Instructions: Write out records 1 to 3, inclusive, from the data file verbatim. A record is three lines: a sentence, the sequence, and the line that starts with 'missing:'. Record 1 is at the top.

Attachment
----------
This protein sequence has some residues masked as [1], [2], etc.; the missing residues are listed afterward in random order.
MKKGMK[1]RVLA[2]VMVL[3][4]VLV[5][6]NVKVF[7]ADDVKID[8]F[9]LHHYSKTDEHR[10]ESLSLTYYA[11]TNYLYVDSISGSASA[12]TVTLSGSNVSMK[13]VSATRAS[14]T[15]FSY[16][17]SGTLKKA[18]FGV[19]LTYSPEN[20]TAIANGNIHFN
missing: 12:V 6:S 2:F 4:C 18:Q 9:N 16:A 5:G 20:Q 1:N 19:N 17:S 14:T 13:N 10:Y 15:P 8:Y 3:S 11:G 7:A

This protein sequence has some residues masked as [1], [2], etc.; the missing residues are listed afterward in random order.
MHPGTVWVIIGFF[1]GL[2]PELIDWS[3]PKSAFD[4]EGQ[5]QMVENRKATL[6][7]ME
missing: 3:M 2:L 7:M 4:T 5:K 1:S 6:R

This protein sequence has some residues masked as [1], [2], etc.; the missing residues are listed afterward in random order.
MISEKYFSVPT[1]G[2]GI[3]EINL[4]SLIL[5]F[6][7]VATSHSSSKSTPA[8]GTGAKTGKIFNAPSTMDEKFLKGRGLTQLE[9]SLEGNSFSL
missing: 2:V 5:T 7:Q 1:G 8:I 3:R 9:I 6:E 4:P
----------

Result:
This protein sequence has some residues masked as [1], [2], etc.; the missing residues are listed afterward in random order.
MKKGMK[1]RVLA[2]VMVL[3][4]VLV[5][6]NVKVF[7]ADDVKID[8]F[9]LHHYSKTDEHR[10]ESLSLTYYA[11]TNYLYVDSISGSASA[12]TVTLSGSNVSMK[13]VSATRAS[14]T[15]FSY[16][17]SGTLKKA[18]FGV[19]LTYSPEN[20]TAIANGNIHFN
missing: 12:V 6:S 2:F 4:C 18:Q 9:N 16:A 5:G 20:Q 1:N 19:N 17:S 14:T 13:N 10:Y 15:P 8:Y 3:S 11:G 7:A

This protein sequence has some residues masked as [1], [2], etc.; the missing residues are listed afterward in random order.
MHPGTVWVIIGFF[1]GL[2]PELIDWS[3]PKSAFD[4]EGQ[5]QMVENRKATL[6][7]ME
missing: 3:M 2:L 7:M 4:T 5:K 1:S 6:R

This protein sequence has some residues masked as [1], [2], etc.; the missing residues are listed afterward in random order.
MISEKYFSVPT[1]G[2]GI[3]EINL[4]SLIL[5]F[6][7]VATSHSSSKSTPA[8]GTGAKTGKIFNAPSTMDEKFLKGRGLTQLE[9]SLEGNSFSL
missing: 2:V 5:T 7:Q 1:G 8:I 3:R 9:I 6:E 4:P